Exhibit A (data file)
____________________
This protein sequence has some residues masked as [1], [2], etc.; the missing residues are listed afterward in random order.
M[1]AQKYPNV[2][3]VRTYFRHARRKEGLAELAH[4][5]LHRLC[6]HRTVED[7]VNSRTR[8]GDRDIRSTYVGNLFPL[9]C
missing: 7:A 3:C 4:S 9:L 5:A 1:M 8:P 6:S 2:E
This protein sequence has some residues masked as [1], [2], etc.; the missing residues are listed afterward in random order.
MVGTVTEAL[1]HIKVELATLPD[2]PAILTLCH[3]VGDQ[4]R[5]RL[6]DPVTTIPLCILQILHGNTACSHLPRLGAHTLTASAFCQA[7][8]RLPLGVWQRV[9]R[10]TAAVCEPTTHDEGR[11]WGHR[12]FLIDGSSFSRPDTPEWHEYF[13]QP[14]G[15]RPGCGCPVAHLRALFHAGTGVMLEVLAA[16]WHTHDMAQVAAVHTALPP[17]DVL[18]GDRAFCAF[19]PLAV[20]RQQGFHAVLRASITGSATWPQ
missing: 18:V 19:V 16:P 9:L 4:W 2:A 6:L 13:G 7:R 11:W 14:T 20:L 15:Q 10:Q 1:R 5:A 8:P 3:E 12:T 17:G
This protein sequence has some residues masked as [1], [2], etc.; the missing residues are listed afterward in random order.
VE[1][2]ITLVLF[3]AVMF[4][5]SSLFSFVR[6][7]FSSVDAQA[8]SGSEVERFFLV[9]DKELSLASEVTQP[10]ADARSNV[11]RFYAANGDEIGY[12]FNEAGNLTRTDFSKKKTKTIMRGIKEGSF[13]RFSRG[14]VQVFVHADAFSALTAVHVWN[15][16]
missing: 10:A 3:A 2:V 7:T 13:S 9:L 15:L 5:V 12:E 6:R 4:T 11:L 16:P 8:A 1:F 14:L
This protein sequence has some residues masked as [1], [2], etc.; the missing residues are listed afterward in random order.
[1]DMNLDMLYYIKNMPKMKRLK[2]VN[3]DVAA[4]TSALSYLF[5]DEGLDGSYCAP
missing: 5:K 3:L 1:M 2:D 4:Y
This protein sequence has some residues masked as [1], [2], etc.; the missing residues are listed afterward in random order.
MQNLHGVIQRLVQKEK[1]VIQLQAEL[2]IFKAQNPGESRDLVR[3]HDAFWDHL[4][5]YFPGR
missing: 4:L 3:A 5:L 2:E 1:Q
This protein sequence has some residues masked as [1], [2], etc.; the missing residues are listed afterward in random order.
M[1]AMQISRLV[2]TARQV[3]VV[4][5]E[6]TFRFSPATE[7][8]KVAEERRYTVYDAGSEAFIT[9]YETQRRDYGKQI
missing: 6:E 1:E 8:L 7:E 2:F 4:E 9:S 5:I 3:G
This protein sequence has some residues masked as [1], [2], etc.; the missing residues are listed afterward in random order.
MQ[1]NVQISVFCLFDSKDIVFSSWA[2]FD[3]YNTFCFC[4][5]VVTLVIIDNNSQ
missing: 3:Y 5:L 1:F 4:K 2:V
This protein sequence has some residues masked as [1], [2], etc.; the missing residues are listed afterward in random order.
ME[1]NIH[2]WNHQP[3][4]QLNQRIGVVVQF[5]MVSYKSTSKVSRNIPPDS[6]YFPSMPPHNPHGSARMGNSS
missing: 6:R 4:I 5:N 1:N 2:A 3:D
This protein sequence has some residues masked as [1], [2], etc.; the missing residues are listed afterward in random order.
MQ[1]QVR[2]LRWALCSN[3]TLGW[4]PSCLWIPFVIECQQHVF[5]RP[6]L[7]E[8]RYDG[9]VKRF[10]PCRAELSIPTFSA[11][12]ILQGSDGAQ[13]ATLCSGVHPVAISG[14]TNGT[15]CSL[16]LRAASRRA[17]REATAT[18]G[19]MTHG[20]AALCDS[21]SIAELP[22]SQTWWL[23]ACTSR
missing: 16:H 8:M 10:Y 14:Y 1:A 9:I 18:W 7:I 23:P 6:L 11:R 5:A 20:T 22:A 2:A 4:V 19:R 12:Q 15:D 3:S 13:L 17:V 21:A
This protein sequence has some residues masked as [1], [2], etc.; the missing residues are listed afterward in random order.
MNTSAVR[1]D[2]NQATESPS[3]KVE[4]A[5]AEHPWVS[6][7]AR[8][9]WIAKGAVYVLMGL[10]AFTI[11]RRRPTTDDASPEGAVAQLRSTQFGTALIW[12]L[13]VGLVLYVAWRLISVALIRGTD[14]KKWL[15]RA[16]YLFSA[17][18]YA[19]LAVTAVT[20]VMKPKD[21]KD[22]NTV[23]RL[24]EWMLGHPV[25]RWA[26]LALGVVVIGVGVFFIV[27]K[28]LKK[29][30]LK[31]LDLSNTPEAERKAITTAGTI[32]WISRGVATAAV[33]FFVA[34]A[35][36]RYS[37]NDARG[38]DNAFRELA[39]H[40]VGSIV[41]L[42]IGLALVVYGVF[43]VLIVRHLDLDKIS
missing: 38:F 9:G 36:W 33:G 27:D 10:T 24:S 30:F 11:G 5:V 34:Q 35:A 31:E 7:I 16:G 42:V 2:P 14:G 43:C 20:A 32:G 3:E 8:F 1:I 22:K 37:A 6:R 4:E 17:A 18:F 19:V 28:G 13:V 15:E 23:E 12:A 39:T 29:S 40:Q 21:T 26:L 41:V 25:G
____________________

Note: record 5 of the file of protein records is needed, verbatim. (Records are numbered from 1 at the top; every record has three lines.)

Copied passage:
This protein sequence has some residues masked as [1], [2], etc.; the missing residues are listed afterward in random order.
MQNLHGVIQRLVQKEK[1]VIQLQAEL[2]IFKAQNPGESRDLVR[3]HDAFWDHL[4][5]YFPGR
missing: 4:L 3:A 5:L 2:E 1:Q